SRINAGAR: Authorities in Indian-administered Kashmir have banned Facebook, Twitter and WhatsApp after the Indian government said social media services were “being misused by anti-national and anti-social elements”. It is the first time the government has taken such a step, although it regularly blocks mobile internet signal in the Kashmir Valley. Internet services were cut 28 times over the past five years, and in 2016 the Indian government blocked internet signal for five months. Wednesday’s block, a government order said was “in the interest of maintenance of public order”. “The government hereby directs all internet service providers that any message … through the following social networking sites shall not be transmitted in Kashmir Valley with immediate effect for a period of one month or till further orders, whichever is earlier,” the order read. The sites and apps which will be inaccessible also include Wechat; QQ; Qzone; Google Plus; Skype; Line; Pinterest; Snapchat; Youtube; Vine and Flickr.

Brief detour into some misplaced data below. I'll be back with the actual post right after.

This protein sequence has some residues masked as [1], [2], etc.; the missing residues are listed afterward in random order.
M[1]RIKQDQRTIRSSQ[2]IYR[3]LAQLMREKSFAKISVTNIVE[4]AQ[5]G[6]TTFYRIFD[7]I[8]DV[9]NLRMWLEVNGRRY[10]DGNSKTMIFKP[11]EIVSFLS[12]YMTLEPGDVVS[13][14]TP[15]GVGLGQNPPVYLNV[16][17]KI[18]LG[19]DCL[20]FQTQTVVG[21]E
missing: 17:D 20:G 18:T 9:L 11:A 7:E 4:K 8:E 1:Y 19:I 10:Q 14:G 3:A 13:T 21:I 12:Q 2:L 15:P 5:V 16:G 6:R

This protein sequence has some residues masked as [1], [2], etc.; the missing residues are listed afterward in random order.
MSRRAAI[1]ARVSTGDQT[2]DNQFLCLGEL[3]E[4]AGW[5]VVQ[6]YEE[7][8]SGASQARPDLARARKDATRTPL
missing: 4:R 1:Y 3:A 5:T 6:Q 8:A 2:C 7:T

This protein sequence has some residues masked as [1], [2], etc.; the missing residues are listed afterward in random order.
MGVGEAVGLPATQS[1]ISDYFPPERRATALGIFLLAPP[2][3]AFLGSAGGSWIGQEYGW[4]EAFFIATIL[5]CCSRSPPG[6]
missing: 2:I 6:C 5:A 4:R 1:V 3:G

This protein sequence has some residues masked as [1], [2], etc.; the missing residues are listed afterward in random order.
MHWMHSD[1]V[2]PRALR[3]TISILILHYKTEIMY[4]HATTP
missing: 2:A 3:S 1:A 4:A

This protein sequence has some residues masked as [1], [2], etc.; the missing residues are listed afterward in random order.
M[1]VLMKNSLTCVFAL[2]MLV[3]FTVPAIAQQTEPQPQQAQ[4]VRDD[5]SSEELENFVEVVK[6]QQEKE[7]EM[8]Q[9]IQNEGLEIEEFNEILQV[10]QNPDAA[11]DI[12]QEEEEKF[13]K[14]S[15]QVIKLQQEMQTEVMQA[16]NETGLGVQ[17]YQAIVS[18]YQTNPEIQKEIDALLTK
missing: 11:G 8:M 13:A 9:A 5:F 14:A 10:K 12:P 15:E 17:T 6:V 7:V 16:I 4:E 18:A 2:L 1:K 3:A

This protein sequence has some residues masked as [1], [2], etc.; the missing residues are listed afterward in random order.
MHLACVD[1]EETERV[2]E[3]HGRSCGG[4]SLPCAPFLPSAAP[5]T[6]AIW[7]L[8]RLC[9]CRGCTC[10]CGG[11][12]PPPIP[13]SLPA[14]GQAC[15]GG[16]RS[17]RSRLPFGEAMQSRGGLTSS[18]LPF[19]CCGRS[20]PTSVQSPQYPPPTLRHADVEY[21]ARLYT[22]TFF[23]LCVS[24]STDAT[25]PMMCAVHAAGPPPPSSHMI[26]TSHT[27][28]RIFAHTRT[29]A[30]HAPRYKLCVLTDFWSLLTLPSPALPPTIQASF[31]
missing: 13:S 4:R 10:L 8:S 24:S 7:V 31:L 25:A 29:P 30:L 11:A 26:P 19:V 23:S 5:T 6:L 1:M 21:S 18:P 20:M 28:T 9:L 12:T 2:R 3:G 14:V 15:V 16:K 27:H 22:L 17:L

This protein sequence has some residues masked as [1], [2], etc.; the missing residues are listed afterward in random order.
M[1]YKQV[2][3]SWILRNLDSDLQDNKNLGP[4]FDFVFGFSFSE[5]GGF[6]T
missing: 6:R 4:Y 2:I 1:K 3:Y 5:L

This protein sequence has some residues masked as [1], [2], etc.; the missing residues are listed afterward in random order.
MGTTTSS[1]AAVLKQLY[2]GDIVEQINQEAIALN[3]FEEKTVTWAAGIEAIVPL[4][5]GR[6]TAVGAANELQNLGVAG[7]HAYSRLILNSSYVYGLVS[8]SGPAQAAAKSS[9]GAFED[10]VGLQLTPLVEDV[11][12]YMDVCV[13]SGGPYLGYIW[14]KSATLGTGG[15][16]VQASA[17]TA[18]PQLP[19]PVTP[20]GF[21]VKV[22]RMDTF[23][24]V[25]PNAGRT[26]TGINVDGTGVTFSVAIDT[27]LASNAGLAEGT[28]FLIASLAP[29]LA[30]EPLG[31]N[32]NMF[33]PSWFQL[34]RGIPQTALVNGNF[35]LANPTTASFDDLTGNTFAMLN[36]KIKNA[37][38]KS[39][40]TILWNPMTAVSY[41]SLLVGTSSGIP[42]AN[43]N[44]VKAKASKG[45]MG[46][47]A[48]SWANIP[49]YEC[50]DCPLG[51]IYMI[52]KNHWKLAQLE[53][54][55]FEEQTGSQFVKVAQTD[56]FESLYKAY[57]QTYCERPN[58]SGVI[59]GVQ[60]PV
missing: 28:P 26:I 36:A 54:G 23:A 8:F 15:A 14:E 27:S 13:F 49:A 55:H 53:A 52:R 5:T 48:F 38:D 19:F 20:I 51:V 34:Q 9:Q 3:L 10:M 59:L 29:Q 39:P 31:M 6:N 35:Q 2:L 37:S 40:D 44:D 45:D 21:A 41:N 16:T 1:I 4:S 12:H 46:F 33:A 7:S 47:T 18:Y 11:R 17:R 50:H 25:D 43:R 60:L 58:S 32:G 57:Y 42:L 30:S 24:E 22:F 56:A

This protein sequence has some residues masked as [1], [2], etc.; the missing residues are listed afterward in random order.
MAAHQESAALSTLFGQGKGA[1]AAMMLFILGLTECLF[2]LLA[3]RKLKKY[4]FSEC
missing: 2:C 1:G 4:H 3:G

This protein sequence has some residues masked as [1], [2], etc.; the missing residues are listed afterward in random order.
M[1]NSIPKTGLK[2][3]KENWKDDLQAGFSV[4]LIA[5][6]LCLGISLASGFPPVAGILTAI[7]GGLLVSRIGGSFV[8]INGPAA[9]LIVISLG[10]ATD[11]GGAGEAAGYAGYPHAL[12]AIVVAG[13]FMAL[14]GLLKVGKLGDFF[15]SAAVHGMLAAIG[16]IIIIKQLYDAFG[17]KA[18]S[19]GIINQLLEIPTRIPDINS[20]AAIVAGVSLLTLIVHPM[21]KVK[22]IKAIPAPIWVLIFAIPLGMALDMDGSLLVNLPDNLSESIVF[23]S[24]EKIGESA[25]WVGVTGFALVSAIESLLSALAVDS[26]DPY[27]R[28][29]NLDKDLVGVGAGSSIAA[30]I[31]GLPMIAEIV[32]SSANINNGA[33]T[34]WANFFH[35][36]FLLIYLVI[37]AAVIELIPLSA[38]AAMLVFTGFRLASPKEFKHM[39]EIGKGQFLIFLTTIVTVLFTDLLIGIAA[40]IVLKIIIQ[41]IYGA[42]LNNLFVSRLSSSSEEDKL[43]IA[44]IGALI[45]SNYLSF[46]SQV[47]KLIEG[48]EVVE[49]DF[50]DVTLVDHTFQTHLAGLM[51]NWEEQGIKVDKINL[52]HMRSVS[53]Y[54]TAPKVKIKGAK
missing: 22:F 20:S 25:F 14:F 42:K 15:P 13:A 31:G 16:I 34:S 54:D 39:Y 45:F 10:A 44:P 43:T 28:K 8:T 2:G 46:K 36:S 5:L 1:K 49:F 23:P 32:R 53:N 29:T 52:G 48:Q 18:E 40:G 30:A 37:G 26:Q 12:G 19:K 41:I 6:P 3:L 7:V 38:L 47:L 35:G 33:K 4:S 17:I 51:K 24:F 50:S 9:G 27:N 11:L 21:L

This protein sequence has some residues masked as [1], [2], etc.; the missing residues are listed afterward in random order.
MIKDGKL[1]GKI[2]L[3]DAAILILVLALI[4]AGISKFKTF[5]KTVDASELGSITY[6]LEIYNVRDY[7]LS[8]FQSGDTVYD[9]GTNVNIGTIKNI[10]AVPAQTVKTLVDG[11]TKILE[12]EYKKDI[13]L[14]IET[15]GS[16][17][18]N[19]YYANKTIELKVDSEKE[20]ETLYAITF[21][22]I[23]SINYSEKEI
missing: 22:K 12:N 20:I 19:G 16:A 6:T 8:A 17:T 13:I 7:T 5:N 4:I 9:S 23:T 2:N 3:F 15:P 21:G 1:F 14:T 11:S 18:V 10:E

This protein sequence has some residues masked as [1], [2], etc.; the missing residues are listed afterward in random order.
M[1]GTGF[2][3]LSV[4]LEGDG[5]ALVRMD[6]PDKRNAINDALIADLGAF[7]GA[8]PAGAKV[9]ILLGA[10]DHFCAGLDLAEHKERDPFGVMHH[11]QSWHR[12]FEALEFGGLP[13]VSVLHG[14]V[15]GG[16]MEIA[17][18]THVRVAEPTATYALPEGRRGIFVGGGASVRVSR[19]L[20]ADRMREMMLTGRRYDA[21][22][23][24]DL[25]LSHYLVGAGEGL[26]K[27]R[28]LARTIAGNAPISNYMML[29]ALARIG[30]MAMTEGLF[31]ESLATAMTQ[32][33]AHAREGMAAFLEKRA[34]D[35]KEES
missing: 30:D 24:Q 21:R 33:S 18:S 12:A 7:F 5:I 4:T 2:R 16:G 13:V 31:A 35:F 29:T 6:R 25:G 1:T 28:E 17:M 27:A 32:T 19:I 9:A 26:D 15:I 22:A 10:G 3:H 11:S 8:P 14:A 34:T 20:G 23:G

“[The ban] is to control the political space. The government is trying to control things in a military way which is not going to help,” Gull Mohammad Wani, a professor and political analyst, told media. “The government is claiming it has taken this step to calm the situation down. In the absence of social media, rumours can be more dangerous as we have seen in past.” Hundreds of student protesters have taken to the streets in recent weeks, many chanting anti-India slogans and throwing rocks at police. The students were angered by a raid earlier this month on a college in the southern district of Pulwama, in which police tried to detain the alleged ringleaders of earlier protests. Authorities claim social media sites are being used to to rally support against the Indian occupation in Kashmir. Locals, including students, and businesses have been heavily affected by the block.